I also grow weary of complaints that there should be a bulletin with the order of service. You can't really do that with the Liturgy since it is very long. many Orthodox parishioners don't need an order of service simply because they know the Liturgy since it doesn't change whereas you go into a Lutheran church where you could have 5+ liturgies to choose from or none at all.

The Gospel was preached in the Beatitudes combined with the hymns from the canon of the Resurrection (I'm assuming St. Nicholas uses the standard Russian typicon of beatitudes instead of an Apolytikion of the Resurrection heard in the Greek and Arabic churches), it was preached in the WOrds of our Saviour giving the commandment to Do this. It did so in the Creed; it did so any number of places. I suspect for that person as well as for most non-Orthodox, they have to get past just the otherworldliness of the Orthodox worship ethos to even get at the words. but that's not our problem--that's YOUR problem.

I would have left this on the blogpost itself, but it was not allowing me to comment. Too bad.--Chris

Anonymous said...

You did not read the post through. He said there was no gospel in the SERMON but he was thankful for the gospel that was there in the liturgy. He was comparing sermons and was specifically grateful for the liturgy. If you had read the whole thing you would have read that. He was no stranger to Orthodox worship but he knew that the Liturgy ofq St John Chrysostom is not the only one used. Y the Orthodox and was looking for a bulletin for this reason.

Unknown said...


I did read the post. As far as the Gospel, why make a distinction then between preaching and the Liturgy? The Liturgy is preaching. It's an unnecessary distinction. Plus, the fact that His Eminence, Metropolitan TIKHON did preach the Gospel, which is the totality of the Christian life not a mere few chapters or what you call "chief articles," an innovation if I ever saw one.

Secondly, the only other Liturgies that are used in the Orthodox Church are those of St. BAsil (during Lent and 5 other times of the year) and that of St. Gregory (Pre-Sanctified during Lent). It is still useless to put out a bulletin with an order of service since the Liturgy has so many variables that change. The main structure is there with psalms and such, but the interspersing troparia change. Again, I grow weary of non-Orthodox insist that our services be slowed down or that there is commentary so visitors can understand what's going on. Orthodox worship is for the Orthodox. If you want to learn about the liturgy, come regularly, but don't expect or demand us to stop everything just for you.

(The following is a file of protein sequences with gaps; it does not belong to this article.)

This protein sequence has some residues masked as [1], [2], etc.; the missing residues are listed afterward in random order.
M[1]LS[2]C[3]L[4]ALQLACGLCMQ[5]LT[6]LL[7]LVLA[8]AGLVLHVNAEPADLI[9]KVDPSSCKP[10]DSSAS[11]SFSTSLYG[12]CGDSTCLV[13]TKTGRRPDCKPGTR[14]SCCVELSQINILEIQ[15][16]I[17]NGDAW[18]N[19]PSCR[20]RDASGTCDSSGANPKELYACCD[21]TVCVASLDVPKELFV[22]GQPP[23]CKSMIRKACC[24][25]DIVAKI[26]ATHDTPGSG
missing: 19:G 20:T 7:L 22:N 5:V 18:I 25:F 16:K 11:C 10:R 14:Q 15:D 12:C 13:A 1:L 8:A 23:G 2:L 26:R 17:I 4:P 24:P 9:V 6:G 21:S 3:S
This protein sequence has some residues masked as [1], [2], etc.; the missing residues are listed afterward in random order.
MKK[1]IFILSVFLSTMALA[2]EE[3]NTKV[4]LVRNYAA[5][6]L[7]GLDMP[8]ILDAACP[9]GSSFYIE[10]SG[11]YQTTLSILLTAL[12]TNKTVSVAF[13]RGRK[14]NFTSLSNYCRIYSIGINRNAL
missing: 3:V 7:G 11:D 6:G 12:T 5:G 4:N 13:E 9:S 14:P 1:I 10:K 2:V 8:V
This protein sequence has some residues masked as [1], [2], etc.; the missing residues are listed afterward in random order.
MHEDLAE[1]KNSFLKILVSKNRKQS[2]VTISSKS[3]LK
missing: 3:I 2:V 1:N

BTW, when addressing me, it is common courtesy to use your name.

--Dr. Christopher Palo

Pastor Peters said...

Dr. Christopher Palo,

I made the comment and the power went out and I did not even know it had posted until later when the electricity went on. No disrespect was meant.

FWIW I knew Fr. Schmemmen, Meyedorff, and met many others. I served only a hour or so away from St. Vlads and attended the Divine Liturgy many, many times. My parish has an OCA mission using our chapel while they decide what they will do. My best friend was catechized by Bishop Kallistos Ware and served an parish in South Africa. Not all Lutherans are oblivious to the East.

The author was specifically comparing SERMONS. You can take offense but it was a simple comparison of sermons in two very different churches. He did appreciate the liturgy. He mentioned simply that as an outsider, a bulletin of some kind might have been helpful.

BTW the mission meeting in my parish's chapel DOES have a printed order for visitors and those new to Orthodoxy.

I appreciate your reading and posting and I do not think the post was so much critical as a surprise given his respect for Orthodoxy as a whole.

Pastor Larry A. Peters

Christopher Esget said...

For those who missed it, Dr Palo and I have had several exchanges over on my original post:

Thanks for the link, Pr Peters, and your overall work here on this blog!